As my friend's wedding day approached, a group of us got together to celebrate with a pink and girly bachelorette party. I put on my high heels, slapped on some red lipstick, and ran out the door, looking forward to a night of laughs and pre-wedding nerves. We started with a beautiful dinner, ran all around the mall in a scavenger hunt for wedding night necessities, and ended up back at the maid of honor's house for some presents and games. All of the women were giving our friend wedding-night advice when one of the bridesmaids said, "I feel wrong doing this. I don't think we should be talking about sex." The atmosphere of the evening abruptly changed as this group was reminded that "good Christian girls don't talk about sex." It felt like something out of a movie, where the air was popped out of our balloons and the music came to a screeching halt.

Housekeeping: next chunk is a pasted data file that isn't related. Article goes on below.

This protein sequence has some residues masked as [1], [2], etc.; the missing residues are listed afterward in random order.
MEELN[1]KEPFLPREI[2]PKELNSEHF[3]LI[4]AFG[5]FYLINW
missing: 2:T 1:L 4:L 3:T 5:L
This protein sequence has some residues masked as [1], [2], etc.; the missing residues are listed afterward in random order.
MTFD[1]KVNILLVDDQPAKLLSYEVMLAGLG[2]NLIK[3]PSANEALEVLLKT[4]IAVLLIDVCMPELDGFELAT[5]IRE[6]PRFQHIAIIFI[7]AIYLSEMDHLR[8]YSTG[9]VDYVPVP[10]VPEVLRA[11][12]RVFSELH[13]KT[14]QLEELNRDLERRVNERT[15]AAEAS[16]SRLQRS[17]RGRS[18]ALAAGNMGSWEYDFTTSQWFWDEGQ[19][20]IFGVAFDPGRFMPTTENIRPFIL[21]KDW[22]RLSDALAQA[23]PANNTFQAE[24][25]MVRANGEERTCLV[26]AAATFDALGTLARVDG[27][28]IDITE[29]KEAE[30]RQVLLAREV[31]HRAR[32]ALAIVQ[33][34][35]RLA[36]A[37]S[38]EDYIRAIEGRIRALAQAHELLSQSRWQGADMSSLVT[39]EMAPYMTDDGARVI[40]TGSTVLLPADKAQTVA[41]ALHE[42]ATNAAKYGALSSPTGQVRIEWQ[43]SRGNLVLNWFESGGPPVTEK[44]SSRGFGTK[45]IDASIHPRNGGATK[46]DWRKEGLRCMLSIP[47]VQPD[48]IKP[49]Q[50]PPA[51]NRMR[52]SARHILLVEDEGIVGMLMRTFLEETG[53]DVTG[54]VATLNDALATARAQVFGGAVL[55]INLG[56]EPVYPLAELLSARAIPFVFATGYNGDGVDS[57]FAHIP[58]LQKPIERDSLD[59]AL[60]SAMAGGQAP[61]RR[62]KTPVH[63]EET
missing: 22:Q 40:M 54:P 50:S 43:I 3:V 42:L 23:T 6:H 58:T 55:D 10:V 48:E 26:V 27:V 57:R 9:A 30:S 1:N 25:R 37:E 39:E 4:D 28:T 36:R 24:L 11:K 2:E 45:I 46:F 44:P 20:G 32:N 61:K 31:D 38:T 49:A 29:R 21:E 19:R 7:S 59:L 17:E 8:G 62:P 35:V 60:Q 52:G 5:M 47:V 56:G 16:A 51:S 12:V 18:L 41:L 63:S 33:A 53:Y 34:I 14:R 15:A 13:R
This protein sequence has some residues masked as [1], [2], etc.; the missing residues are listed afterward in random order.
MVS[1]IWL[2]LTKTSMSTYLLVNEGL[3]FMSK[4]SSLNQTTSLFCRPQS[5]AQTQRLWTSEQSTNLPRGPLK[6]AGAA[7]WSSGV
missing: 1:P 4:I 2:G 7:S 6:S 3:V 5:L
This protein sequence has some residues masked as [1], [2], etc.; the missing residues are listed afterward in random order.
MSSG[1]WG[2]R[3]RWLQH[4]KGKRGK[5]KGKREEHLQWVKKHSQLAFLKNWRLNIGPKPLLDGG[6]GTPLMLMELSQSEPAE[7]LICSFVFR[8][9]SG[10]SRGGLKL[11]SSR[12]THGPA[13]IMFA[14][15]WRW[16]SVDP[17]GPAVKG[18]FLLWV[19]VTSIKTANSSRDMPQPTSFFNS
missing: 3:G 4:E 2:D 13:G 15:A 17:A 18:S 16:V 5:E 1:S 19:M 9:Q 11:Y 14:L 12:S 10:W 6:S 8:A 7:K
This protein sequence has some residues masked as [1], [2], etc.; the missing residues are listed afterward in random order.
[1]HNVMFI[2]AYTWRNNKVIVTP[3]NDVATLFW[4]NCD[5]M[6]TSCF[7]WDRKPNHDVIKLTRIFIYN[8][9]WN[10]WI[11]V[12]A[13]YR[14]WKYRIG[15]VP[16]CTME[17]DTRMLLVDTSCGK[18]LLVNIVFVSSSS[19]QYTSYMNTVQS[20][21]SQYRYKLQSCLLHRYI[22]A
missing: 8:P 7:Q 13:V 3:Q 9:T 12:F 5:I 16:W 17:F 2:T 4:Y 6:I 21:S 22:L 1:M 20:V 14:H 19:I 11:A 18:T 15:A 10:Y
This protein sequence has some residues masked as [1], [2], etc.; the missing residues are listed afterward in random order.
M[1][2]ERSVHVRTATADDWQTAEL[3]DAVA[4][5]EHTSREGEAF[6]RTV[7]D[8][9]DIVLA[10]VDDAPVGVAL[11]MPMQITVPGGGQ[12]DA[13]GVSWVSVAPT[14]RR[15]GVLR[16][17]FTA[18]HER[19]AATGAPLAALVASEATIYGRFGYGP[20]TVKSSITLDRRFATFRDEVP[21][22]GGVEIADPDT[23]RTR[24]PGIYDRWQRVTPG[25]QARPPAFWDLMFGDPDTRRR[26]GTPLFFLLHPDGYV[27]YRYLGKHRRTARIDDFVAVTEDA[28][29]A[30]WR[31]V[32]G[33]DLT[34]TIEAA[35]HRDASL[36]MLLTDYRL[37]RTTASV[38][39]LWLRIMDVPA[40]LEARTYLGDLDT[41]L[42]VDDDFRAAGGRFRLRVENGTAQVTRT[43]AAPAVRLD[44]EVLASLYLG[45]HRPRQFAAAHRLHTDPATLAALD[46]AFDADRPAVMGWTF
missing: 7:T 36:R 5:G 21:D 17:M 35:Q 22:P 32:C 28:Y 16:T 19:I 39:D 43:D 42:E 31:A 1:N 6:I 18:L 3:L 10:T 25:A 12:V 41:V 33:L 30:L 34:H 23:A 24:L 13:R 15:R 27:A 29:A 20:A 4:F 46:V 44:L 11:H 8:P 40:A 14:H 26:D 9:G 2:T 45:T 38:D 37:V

I watched the hostess of the party sit down, feeling slapped across the face. The bride started to fidget in her seat, obviously uncomfortable with the guilt that had just been poured into the room. Quickly, my mind began to race with questions. Questions like, Why is it that we can gush for hours about the colors of the wedding, the songs to dance to, and the bride's dress, but are afraid to give sexual encouragement to our friend? Didn't she pursue purity so her marital intimacy would be that much greater? Isn't this the time we are supposed to talk about sex?1